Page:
• Raven’s dislike/allergy to chickens could also be a reference to the fact that in many cultures, chickens are seen as symbols of goodness and resurrection, with their presence being able to ward away demons. So it’d make sense why a half-demon like Raven wouldn’t be a fan of them.
  • Starfire was showing resistance to Mother Mae-Eye's mind-control pies even before she explicitly got knocked over the head during a fight, and she has a conspicuous lack of Mind-Control Eyes in scenes like the one where Mother Mae-Eye dresses the team to go out on that mission. Of course she was less susceptible—having nine stomachs, as is shown later in the episode, does make it easier for her to just pull out the pie with her prehensile tongue, but it also means she has a more complex digestive system, and therefore requires a lot more pies for the mind control to take effect the way it did on her teammates.
  • A transitional shot right before we enter Nightwing's HQ in "How Long Is Forever" has several rotating cogs and pistons...much like the machinery in Slade's lair where they fought the final battle in "Apprentice, Part 2". Robin's whole arc in that season was about his parallels with Slade, and the future of "How Long Is Forever" serves to prove them. When his friendships break apart, he simply throws himself into work and isolates himself emotionally, to the detriment of himself and his loved ones.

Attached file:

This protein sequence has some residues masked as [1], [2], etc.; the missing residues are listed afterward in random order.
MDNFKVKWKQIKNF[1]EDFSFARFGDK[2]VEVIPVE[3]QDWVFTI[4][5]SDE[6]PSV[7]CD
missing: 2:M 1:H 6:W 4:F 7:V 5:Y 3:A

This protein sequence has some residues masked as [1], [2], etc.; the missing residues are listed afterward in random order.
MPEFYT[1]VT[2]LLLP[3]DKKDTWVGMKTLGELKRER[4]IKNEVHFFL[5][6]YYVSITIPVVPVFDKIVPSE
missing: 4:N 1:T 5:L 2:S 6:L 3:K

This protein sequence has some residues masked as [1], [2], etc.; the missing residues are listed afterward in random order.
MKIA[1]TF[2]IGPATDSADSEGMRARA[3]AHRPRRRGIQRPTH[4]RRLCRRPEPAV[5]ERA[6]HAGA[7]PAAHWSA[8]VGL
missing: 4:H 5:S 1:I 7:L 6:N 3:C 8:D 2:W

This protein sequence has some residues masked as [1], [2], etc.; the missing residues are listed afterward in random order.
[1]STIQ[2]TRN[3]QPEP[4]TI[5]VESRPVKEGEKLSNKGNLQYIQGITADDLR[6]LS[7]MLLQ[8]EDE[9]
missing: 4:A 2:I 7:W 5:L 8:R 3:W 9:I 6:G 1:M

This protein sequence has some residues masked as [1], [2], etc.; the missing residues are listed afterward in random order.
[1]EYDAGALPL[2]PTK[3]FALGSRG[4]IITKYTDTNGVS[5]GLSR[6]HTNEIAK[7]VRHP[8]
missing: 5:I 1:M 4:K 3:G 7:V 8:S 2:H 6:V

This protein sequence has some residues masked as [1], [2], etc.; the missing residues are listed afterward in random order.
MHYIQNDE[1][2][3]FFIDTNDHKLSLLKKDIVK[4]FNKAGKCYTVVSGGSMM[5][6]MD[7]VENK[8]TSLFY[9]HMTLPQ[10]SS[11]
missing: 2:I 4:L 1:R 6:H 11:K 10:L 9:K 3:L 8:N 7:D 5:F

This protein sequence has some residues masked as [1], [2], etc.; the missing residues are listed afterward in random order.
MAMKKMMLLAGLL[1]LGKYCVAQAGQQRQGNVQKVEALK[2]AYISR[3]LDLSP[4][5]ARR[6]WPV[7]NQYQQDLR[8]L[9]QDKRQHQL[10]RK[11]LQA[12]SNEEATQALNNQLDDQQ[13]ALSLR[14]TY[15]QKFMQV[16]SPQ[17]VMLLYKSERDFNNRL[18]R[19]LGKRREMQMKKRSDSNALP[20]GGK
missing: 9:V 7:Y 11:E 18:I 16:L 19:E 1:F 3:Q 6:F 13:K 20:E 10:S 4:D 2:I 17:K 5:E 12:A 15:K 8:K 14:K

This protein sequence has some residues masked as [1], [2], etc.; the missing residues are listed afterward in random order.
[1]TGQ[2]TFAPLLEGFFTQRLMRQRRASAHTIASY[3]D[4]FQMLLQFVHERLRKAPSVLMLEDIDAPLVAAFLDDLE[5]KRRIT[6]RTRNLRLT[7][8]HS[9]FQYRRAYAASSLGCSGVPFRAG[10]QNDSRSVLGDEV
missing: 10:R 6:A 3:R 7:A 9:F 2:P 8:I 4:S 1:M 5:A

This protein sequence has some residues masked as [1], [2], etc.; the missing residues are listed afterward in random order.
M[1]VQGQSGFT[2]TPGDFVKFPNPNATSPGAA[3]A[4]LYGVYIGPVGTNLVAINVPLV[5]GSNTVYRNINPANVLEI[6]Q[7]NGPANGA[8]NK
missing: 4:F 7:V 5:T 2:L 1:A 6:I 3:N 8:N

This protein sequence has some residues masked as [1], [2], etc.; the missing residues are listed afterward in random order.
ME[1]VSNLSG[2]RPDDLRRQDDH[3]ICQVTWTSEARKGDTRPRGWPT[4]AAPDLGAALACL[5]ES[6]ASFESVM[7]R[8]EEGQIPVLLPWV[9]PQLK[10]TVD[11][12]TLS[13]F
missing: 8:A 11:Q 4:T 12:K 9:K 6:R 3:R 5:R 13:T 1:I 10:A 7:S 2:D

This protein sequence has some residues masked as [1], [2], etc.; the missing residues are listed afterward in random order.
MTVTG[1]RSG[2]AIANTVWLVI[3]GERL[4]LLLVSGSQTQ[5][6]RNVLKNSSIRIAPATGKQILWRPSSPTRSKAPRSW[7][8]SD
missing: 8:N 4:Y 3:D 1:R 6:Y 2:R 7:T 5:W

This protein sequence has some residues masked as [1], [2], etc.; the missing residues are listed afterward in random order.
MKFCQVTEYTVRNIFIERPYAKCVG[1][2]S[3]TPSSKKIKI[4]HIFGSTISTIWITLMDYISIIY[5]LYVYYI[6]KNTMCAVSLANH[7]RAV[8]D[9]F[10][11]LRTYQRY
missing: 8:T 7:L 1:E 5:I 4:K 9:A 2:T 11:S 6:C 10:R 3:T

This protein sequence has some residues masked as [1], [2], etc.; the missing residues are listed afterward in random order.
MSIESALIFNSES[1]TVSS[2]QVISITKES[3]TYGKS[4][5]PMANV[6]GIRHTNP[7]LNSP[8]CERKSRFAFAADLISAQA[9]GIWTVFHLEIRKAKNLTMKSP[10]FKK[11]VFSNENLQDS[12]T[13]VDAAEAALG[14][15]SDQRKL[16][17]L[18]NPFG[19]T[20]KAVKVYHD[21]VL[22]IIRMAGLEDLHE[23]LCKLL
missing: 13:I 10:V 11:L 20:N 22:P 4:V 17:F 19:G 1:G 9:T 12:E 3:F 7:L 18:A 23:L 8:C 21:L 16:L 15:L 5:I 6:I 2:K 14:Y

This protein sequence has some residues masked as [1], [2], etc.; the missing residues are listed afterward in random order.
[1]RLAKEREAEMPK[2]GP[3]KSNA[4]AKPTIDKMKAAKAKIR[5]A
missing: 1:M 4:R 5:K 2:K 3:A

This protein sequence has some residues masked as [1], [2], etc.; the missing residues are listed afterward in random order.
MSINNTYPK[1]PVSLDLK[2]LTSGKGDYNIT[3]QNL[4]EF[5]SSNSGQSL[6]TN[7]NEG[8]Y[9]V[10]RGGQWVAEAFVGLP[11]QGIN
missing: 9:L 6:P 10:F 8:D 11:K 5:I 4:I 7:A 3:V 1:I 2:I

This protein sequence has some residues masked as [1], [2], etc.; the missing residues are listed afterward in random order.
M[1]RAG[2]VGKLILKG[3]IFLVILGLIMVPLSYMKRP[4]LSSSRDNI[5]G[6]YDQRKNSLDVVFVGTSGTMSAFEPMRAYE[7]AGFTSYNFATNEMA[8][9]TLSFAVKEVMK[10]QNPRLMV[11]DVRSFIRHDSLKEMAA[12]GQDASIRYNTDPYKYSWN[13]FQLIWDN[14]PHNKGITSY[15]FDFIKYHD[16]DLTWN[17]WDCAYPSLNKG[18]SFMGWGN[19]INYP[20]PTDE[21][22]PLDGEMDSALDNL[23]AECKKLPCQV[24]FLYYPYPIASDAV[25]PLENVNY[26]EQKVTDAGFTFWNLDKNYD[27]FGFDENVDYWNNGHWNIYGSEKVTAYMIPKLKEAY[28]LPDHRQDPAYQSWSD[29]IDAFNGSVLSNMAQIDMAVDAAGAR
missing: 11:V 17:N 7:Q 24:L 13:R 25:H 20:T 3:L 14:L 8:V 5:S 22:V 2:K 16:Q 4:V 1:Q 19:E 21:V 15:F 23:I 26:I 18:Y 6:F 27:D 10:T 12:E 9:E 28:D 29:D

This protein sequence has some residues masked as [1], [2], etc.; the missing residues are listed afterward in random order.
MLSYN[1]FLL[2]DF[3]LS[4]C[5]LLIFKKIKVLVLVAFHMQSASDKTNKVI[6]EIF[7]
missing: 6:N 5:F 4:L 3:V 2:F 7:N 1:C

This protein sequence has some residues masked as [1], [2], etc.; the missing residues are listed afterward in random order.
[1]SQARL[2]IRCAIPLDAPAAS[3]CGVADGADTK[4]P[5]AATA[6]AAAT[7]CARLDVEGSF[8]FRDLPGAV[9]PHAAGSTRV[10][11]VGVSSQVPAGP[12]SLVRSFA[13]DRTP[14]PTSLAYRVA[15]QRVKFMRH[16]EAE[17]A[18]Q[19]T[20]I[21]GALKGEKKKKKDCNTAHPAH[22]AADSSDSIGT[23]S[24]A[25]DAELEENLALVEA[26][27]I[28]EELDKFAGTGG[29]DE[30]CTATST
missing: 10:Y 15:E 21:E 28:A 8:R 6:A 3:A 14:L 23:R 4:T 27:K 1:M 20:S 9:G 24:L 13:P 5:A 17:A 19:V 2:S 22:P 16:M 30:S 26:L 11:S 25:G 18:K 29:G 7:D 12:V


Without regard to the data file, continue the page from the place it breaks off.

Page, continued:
Fridge Horror

  • WHERE THE HELL ARE THE ADULTS!??! These kids are facing Trigon, Slade, and the Brotherhood of Evil, and regularly getting destroyed by them - no-one on the Justice League thought it might have been a good idea to step in at any point?
    • Batman probably stopped them so Robin could grow up.
    • Adults Are Useless.
    • Clearly the Justice League thinks the Titans are more than capable of dealing with their own problems. The only situation that they would really need to be called on was Trigon and everyone but the Titans were turned to stone during that battle, including the Justice League.
      • How? If I recall, they have an HQ in space. surely not everyone was on earth at the exact same moment. And what about the Green Lantern corps? I know that this part of the universe has its own Green Lantern, but surely they knew that a world ending deity had just emerged from earth and had already incapacitated one GL if that were that case. Shouldn't they have at least closed it off so the demons couldn't escape, since they weren't going to help earth? That's the problem with universes like Marvel and DC. Why doesn't the Justice League help the Titans? Why does Spiderman have to save the world on his own if the Avengers AND the Fantastic Four are literally just a block away? etc.
      • Nitpicking: among the various superheroes who can somehow hurt Trigon (either through power or through tricks), Superman, Martian Manhunter, Wonder Woman, Aquaman, Zatanna, Flash (Barry Allen, at the time), the original Green Lantern, Captain Marvel and Batman are usually on Earth, and would have been turned to stone. Among the guys with sufficient firepower to hit Trigon and more likely to not be in the way were the Green Lanterns... Who most likely called Oa, New Genesis, Apokolyps, and Sinestro and Lobo's speedcalls for reinforcements. Simply Trigon was dealt with before the assembled reinforcements could jump Trigon (incidentally leading to Darkseid staying the hell out of the way until he finds out how it happened for fear that whoever defeated Trigon comes for him).